At Wednesday’s press briefing, the Empire State governor addressed the accusations leveled against him over the past seven days by three women and New York Attorney General Letitia James’ (D) independent review into those claims, which she announced on Monday was formally proceeding.
“As you probably know, the attorney general is doing an independent review, and I will fully cooperate with that review,” Cuomo said at the beginning of his statement. “Now, the lawyers say I shouldn’t say anything when you have a pending review until that review is over. I understand that, I’m a lawyer, too. But, I want New Yorkers to hear from me directly on this.”
“First, I fully support a woman’s right to come forward,” the governor began. “And I think it should be encouraged in every way. I now understand that I acted in a way that made people feel uncomfortable. It was unintentional and I truly and deeply apologize for it. I feel awful about it, and frankly I am embarrassed by it, and that’s not easy to say. But that’s the truth.”
This echoes what Cuomo said in a Sunday statement about the allegations, in which he stated he “may have been insensitive” during his tenure but charged his accusers of misinterpreting his actions, saying, “I acknowledge some of the things I have said have been misinterpreted as an unwanted flirtation… I am truly sorry about that.”
During his Wednesday remarks, Cuomo iterated “I never touched anyone inappropriately,” repeated that sentence, then said “I never knew at the time that I was making anyone feel uncomfortable” and repeated that one too.
“And I certainly never, ever meant to offend anyone or hurt anyone or cause anyone any pain. That is the last thing I would ever want to do,” he continued. “I ask the people of this state to wait for the facts from the attorney general’s report before forming an opinion. Get the facts, please, before forming an opinion.”
“I also want you to know that I have learned from what has been an incredibly difficult situation for me as well as other people, and I’ve learned an important lesson,” the governor said at the end of his statement. “I’m sorry. I’m sorry for whatever pain I caused anyone, I never intended it, and I will be the better for this experience.”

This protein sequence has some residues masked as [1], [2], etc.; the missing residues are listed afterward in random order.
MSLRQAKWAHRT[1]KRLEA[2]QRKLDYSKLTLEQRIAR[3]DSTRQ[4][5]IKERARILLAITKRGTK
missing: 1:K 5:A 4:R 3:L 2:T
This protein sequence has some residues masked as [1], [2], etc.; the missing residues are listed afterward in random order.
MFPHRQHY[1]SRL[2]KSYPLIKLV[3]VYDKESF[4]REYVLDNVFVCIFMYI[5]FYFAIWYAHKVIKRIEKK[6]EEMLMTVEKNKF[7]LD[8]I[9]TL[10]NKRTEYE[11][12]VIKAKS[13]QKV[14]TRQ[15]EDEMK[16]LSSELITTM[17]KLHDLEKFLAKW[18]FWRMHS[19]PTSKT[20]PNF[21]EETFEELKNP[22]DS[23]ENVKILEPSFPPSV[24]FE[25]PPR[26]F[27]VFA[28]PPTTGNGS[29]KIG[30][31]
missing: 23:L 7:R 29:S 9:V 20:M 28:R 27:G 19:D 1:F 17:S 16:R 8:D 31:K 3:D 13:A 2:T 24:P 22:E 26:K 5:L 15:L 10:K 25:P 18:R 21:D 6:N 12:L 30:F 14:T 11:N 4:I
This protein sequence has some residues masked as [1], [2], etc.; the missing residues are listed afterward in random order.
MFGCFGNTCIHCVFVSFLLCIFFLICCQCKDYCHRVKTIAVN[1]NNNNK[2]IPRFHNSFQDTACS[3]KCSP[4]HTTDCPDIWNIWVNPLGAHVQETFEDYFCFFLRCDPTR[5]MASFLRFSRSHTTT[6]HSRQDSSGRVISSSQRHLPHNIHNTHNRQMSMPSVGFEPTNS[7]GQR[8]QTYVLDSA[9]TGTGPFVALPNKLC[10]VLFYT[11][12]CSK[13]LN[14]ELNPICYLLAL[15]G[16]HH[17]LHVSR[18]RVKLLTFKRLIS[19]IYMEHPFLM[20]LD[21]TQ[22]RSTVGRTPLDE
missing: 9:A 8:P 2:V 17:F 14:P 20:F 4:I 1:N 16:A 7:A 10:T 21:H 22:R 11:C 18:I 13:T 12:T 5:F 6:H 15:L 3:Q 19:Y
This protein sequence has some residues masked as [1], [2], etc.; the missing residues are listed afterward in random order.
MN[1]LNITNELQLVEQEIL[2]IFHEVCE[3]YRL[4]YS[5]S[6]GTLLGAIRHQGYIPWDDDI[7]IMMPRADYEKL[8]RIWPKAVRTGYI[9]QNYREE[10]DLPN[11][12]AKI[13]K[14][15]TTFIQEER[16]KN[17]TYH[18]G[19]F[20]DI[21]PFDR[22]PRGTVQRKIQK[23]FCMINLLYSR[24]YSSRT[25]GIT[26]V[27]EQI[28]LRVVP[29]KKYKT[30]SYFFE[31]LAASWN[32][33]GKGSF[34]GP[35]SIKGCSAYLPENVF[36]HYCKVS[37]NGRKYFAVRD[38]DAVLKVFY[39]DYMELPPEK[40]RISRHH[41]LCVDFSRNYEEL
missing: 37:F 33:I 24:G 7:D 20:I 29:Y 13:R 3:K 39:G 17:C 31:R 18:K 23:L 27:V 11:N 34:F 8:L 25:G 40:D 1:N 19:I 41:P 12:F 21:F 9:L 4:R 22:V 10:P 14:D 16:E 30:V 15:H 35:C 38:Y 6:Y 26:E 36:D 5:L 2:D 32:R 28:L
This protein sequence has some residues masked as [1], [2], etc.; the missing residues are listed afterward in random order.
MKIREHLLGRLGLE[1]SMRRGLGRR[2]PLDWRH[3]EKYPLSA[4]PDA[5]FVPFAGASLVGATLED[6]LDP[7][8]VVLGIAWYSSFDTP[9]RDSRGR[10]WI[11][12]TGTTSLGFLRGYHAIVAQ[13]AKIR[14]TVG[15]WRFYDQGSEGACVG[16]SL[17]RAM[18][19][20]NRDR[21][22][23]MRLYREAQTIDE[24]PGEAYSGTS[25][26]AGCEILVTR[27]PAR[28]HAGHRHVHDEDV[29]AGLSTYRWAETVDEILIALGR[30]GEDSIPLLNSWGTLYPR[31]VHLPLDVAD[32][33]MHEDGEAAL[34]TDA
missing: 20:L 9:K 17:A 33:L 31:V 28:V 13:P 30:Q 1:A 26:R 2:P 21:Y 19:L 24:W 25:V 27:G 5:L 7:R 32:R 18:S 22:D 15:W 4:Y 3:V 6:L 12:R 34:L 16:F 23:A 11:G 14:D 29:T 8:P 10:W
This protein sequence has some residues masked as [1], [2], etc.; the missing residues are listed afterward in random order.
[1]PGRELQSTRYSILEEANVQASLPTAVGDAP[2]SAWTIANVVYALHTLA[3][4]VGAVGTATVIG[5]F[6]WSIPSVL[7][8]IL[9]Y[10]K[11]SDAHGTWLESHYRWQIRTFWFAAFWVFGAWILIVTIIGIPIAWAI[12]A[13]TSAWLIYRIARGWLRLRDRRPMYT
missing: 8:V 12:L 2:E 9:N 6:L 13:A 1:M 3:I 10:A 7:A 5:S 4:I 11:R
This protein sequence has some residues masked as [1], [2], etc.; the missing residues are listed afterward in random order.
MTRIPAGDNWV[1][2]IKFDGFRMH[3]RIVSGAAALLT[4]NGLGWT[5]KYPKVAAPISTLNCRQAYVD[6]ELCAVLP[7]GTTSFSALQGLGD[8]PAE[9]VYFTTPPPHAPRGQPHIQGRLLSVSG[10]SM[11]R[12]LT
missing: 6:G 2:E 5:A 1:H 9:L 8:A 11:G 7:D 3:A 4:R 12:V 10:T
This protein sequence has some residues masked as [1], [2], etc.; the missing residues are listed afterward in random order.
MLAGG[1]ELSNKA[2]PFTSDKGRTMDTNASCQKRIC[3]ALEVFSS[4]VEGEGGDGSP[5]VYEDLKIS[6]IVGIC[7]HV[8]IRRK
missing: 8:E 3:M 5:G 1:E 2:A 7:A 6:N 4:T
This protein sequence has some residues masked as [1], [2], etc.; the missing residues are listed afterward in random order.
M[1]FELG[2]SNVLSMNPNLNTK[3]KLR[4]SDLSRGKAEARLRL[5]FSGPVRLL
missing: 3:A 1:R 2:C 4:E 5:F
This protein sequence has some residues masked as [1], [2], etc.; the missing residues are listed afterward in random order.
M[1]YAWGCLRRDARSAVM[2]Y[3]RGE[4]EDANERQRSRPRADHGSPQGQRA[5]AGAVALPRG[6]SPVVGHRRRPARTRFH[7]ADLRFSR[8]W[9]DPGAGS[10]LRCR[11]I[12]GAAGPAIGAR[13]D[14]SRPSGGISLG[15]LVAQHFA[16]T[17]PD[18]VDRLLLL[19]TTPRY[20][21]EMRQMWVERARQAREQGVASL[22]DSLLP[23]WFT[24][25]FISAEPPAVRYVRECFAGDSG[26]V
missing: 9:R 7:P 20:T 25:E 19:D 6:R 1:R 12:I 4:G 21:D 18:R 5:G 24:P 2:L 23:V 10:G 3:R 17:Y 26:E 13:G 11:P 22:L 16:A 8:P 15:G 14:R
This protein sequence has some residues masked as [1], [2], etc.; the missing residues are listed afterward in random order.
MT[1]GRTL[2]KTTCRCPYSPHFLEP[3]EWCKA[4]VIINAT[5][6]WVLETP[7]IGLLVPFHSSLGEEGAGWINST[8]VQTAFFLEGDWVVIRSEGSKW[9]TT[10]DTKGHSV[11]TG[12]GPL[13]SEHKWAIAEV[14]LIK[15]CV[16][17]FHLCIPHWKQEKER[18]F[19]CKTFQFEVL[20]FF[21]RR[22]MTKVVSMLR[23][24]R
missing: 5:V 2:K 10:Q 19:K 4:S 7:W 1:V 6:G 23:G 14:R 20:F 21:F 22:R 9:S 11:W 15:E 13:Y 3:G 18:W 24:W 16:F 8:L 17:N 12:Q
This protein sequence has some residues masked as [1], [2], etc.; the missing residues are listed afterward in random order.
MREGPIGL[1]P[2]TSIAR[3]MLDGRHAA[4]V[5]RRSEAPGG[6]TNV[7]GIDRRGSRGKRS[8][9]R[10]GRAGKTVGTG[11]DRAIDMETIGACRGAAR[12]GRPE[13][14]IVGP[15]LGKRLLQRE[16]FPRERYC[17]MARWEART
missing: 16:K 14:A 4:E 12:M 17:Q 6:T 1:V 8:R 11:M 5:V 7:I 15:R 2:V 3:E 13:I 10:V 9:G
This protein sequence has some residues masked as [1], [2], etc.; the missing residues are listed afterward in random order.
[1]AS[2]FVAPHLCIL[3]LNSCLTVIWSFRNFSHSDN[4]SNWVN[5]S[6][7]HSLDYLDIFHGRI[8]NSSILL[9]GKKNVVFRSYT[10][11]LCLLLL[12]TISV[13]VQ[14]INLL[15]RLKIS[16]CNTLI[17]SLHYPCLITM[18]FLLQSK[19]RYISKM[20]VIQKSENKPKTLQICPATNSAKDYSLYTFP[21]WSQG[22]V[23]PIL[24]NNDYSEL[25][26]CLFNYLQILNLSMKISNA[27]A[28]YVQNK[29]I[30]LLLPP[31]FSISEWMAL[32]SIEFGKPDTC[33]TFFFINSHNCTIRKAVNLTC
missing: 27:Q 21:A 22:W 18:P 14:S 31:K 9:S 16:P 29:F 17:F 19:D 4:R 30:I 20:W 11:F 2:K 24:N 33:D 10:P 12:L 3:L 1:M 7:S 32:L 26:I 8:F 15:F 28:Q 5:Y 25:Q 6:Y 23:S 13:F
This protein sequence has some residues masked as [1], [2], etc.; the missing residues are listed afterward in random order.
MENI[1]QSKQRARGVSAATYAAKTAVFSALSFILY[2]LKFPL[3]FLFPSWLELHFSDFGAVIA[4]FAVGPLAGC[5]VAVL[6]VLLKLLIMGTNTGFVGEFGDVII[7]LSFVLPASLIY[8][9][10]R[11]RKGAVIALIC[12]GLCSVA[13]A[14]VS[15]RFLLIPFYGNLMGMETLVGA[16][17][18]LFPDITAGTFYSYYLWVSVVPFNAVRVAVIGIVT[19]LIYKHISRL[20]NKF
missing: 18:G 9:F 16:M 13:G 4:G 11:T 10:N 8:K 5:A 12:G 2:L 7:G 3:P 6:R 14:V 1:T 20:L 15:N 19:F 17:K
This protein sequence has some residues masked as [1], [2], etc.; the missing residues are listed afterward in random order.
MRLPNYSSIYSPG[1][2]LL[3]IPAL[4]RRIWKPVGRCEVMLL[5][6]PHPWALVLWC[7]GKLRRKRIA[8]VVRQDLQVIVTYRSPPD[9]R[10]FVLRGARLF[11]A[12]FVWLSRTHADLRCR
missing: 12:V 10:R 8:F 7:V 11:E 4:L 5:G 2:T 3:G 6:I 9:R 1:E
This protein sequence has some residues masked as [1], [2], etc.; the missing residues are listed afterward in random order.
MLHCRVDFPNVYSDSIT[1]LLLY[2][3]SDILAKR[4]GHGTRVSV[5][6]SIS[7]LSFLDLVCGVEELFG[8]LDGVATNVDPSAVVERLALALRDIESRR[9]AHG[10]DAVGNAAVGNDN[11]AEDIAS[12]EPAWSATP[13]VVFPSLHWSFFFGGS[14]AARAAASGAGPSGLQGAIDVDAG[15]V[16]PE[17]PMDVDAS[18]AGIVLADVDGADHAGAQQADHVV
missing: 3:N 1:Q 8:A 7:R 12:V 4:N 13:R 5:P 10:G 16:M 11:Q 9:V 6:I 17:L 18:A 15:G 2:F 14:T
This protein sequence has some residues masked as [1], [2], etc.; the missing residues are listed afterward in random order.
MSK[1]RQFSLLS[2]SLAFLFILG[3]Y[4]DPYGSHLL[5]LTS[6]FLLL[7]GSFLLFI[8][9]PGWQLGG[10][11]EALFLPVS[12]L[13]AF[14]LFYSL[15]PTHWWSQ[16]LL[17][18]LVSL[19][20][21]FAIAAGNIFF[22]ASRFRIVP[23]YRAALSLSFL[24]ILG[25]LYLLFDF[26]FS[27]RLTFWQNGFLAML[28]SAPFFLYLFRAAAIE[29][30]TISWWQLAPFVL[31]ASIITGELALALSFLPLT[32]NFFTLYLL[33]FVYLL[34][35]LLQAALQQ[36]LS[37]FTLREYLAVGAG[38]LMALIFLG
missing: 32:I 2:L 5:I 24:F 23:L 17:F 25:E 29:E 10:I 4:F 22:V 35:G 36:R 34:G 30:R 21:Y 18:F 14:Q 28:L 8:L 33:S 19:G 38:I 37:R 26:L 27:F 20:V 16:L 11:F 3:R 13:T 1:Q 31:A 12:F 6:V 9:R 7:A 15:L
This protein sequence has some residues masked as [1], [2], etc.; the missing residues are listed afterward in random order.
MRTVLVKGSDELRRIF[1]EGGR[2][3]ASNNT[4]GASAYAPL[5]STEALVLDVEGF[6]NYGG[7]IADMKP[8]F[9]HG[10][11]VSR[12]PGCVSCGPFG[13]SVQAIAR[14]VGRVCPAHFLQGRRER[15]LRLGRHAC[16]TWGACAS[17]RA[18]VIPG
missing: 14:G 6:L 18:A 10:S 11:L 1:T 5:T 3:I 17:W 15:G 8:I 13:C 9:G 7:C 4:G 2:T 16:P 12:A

Amid Boylan and Bennett’s allegations, another report of Cuomo sexually harassing a woman has cropped up. On Monday, a woman named Anna Ruch accused the governor of placing his hands on her cheeks—without her consent—at a 2019 wedding reception and asking if he could kiss her. A photograph of the two together at the event has also been circulating on social media.
Asked at Wednesday’s briefing about the pictures that have resurfaced of him being touchy with people, particularly that of him and Ruch, the governor claimed that it is his way of greeting people.
“I understand the opinion of—and feelings of—Ms. Ruch,” Cuomo said. “You can find hundreds of pictures of me making the same gesture with hundreds of people—women, children, men, etc. You can go find hundreds of pictures of me kissing people. […] It is my usual and customary way of greeting.”
Moreover, the governor said that his father, former Gov. Mario Cuomo, would do the same thing.
“By the way, it was my father’s way of greeting people,” Cuomo said, explaining, “You’re the governor of the state, you want people to feel comfortable, you want to reach out to them.”
He also mentioned that he kisses and hugs legislators and noted that at an event in Queens the other day he hugged pastors and state assembly members.
Furthermore, the governor said that his intent “doesn’t matter,” saying, “What it matters is if anybody was offended by it.”
“But if they were offended by it, then it was wrong,” he added, going on to say that if they were offended or hurt by it, he apologizes.
You can follow Douglas Braff on Twitter @Douglas_P_Braff.